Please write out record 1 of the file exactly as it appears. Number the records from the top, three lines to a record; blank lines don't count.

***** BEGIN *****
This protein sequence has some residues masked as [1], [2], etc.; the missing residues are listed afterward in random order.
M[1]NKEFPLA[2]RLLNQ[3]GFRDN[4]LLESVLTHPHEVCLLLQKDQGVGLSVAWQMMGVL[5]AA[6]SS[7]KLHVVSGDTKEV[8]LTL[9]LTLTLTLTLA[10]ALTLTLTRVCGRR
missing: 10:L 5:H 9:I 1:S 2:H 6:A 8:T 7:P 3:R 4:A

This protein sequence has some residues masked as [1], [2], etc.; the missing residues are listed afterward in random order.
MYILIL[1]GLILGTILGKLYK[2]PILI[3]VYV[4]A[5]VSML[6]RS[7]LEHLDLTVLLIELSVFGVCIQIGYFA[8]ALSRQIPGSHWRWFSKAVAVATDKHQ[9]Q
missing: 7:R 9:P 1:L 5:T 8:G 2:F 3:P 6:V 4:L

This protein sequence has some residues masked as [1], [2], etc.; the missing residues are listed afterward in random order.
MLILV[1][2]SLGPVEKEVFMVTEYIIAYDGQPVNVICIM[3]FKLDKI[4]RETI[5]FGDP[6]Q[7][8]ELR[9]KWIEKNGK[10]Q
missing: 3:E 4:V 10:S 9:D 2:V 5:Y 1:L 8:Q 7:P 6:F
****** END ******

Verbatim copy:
This protein sequence has some residues masked as [1], [2], etc.; the missing residues are listed afterward in random order.
M[1]NKEFPLA[2]RLLNQ[3]GFRDN[4]LLESVLTHPHEVCLLLQKDQGVGLSVAWQMMGVL[5]AA[6]SS[7]KLHVVSGDTKEV[8]LTL[9]LTLTLTLTLA[10]ALTLTLTRVCGRR
missing: 10:L 5:H 9:I 1:S 2:H 6:A 8:T 7:P 3:R 4:A